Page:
8 May 2014
Well this will actually have to be the final day of the challenge as tomorrow I will be at @Bristol for the CBI South West Annual Lunch and on Saturday and Sunday I will be able to eat at home. Hot food today, with leftovers from earlier in the week, ie quinoa, kale, polony, peppers, tomatoes and some red onion... plus what was left of the avocado.I won't be back in London till late Monday night, so tried not to leave anything behind in the fridge that wouldn't survive till then. No #foodwaste! On a much more interesting note, today I chaired a session of the All-Party Agroecology Group in Parliament on local food policies - ie local food, and what national/ local policies are needed to support it. Joy Carey from the Bristol Food Council did a presentation on what has been happening in our city which was very well received. It's very clear that Bristol is in the vanguard on this - but we will lose all our Brownie points if we allow development on the Blue Finger. Seeing the Mayor tomorrow to discuss!
8 May 2014
i was spending the weekend in cumbria, when i came across some wild garlic, i thought, instead of buying some basil or buying a pot of pesto, i would makes some pesto out of this free, and local garlic!!!
7 May 2014
Today started beautifully with a fire alarm drill at 6.50am. If I had a lecture at 9 then I may have thanked whoever decided to do yet another drill at silly o’clock, but since today is a day off uni, you could say I was a little bit annoyed… ANYWAY after standing outside in the cold waiting for my name to be called for 10 minutes, I crawled back into bed where I actually managed to have an extra one and a half hours of sleep. After waking up feeling slightly more refreshed I decided to make pancakes! All of the ingredients were locally sourced and to accompany my lovely pancakes I had some strawberry jam which was made by a very amazing cook I know from South Wales called Tish. She makes awesome farmhouse food and I have never managed to find a Victoria sponge cake which tastes better than hers (she even gets the eggs from her own hens!). Due to yesterday’s severe lack of revision, I really had to go hell for leather and after almost three hours I had enough and the only thing I could think of was food. Lunch today was a take on last night’s meal because I bought two chicken legs at the same time so I thought I may as well cook them together then have the second one the next day with a salad. This turned out to be very successful and again I was amazed with how much flavour I got out of the chicken. Local butchers strikes again! My evening was a little bit busy so supper really came as an after thought. Firstly I had to attend the launch of a nature society in Bristol that I have been following since its start. This was named the Bristol Nature Network a few meetings ago and I think it is safe to say that its official launch party tonight was a great success! The evening didn’t stop there! I then went to a really fun ‘bat picnic’ where many of my course mates and I basically sat in a park at twilight with Ultrasound Transducers listening for bats as they flew overhead. This is why I love my course so much because it’s not always just about sitting through lectures and labs; we also get to measure bat frequencies, visit the Slimbridge bird reserve and also visit Bristol Zoo! Pretty cool huh! I came back at 10.30pm and immediately whacked some bacon under the grill and put some of my locally baked bread in the toaster. I had one of the nicest bacon sandwiches I have ever had! But this may have something to do with the fact that I was absolutely ravenous by the time I came home. This has been another successful day and I think I am really going to miss this challenge when it’s over!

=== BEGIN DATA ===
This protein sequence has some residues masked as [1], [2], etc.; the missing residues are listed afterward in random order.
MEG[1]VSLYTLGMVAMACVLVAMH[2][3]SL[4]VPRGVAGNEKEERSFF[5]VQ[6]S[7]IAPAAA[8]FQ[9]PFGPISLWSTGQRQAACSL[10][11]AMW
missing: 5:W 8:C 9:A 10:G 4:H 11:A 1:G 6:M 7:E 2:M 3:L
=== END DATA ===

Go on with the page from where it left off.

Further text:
7 May 2014